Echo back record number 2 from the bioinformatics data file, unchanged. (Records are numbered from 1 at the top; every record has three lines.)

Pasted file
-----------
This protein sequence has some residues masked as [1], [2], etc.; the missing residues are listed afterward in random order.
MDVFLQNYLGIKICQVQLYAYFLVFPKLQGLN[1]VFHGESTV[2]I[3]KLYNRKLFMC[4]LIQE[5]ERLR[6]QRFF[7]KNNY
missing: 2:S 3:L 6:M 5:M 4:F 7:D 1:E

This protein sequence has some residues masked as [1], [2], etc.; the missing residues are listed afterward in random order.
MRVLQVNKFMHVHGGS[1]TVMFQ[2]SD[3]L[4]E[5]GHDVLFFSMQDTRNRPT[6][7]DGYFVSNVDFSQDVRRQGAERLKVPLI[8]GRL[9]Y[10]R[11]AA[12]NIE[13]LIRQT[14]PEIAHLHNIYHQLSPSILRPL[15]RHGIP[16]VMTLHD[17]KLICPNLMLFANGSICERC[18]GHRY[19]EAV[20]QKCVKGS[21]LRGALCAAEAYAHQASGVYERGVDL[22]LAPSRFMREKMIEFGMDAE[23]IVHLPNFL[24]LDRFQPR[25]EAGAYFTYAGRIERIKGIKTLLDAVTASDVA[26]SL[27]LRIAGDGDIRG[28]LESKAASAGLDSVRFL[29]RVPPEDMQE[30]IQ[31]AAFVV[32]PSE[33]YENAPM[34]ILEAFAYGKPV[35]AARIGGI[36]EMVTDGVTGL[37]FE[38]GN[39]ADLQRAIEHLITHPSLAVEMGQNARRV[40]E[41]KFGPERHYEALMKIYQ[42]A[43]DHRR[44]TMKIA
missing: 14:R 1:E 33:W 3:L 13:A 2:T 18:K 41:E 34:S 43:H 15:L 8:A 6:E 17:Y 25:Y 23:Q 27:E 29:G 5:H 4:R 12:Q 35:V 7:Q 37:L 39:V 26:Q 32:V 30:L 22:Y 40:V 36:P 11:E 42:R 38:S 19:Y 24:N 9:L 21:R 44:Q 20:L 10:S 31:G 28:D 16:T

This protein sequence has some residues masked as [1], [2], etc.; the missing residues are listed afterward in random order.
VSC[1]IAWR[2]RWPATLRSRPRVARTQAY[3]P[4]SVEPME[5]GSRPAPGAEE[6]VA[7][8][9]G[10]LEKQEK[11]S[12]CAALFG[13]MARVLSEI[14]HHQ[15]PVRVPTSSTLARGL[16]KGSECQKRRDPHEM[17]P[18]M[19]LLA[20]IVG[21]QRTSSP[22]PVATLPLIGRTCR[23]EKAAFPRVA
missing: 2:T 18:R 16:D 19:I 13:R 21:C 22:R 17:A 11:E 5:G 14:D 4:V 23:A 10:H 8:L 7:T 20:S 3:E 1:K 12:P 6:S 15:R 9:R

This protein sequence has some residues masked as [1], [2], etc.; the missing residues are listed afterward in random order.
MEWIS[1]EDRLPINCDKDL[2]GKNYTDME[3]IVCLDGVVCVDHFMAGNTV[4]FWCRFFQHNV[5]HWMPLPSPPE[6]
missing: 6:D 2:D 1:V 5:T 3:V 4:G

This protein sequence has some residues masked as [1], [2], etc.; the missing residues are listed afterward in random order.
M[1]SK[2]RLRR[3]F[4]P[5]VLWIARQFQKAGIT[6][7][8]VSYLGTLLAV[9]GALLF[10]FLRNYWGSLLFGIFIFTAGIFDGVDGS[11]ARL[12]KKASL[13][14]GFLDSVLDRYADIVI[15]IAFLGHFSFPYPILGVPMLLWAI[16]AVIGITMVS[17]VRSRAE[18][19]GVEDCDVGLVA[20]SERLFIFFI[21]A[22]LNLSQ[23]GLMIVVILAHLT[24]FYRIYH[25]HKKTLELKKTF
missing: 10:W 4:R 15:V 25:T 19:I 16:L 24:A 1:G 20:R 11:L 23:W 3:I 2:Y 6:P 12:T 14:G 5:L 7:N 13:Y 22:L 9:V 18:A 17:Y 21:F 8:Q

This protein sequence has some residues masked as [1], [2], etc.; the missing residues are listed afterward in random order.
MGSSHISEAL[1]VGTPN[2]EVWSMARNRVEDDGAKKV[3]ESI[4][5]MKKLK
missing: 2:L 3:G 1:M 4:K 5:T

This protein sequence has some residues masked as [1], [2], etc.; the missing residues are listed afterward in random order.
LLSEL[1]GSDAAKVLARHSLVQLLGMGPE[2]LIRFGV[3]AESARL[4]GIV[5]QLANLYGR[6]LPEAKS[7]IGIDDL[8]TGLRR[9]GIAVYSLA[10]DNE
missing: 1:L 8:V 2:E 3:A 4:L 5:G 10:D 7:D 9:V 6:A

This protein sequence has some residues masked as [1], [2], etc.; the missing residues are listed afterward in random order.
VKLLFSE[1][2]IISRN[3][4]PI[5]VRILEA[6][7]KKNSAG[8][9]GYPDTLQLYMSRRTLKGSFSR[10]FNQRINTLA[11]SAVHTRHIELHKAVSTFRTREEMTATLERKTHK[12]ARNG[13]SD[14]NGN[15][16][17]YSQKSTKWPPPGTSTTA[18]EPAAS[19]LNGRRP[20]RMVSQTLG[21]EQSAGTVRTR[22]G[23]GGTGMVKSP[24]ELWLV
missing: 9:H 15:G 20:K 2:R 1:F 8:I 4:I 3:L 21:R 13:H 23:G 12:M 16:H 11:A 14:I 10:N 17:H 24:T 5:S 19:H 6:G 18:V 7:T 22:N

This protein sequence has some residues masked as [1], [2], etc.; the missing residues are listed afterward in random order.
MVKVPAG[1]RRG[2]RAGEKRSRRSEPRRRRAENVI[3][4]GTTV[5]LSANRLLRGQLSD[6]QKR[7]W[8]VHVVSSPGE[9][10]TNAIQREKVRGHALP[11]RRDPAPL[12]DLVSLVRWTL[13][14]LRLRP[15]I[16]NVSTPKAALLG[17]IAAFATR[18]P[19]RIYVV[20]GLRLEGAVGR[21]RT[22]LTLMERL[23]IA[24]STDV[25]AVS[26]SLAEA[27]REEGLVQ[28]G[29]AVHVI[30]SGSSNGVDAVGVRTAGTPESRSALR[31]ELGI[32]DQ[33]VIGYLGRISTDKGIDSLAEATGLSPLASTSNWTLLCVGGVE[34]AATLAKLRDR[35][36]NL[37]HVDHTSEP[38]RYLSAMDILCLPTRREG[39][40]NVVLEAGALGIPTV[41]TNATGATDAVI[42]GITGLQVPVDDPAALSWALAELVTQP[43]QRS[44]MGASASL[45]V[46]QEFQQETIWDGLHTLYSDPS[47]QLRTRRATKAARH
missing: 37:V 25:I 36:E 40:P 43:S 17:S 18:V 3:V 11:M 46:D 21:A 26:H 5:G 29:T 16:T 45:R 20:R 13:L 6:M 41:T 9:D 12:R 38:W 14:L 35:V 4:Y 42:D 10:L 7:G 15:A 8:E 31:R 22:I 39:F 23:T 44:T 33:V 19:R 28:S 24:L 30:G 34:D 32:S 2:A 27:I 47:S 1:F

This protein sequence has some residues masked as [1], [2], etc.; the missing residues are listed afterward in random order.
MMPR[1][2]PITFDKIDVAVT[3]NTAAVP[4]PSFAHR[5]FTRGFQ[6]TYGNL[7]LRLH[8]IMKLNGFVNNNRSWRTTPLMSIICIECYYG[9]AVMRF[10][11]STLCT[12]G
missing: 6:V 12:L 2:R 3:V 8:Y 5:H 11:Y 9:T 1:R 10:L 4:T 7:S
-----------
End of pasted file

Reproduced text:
This protein sequence has some residues masked as [1], [2], etc.; the missing residues are listed afterward in random order.
MRVLQVNKFMHVHGGS[1]TVMFQ[2]SD[3]L[4]E[5]GHDVLFFSMQDTRNRPT[6][7]DGYFVSNVDFSQDVRRQGAERLKVPLI[8]GRL[9]Y[10]R[11]AA[12]NIE[13]LIRQT[14]PEIAHLHNIYHQLSPSILRPL[15]RHGIP[16]VMTLHD[17]KLICPNLMLFANGSICERC[18]GHRY[19]EAV[20]QKCVKGS[21]LRGALCAAEAYAHQASGVYERGVDL[22]LAPSRFMREKMIEFGMDAE[23]IVHLPNFL[24]LDRFQPR[25]EAGAYFTYAGRIERIKGIKTLLDAVTASDVA[26]SL[27]LRIAGDGDIRG[28]LESKAASAGLDSVRFL[29]RVPPEDMQE[30]IQ[31]AAFVV[32]PSE[33]YENAPM[34]ILEAFAYGKPV[35]AARIGGI[36]EMVTDGVTGL[37]FE[38]GN[39]ADLQRAIEHLITHPSLAVEMGQNARRV[40]E[41]KFGPERHYEALMKIYQ[42]A[43]DHRR[44]TMKIA
missing: 14:R 1:E 33:W 3:L 13:A 2:T 18:K 41:E 34:S 43:H 15:L 8:A 6:E 17:Y 25:Y 23:Q 27:E 29:G 5:H 4:R 12:Q 35:V 7:Q 37:L 39:V 26:Q 32:V 30:L 22:Y 40:V 36:P 11:E 42:R 38:S 19:Y 24:N 9:L 21:R 44:Q 20:L 10:S 31:G 28:D 16:T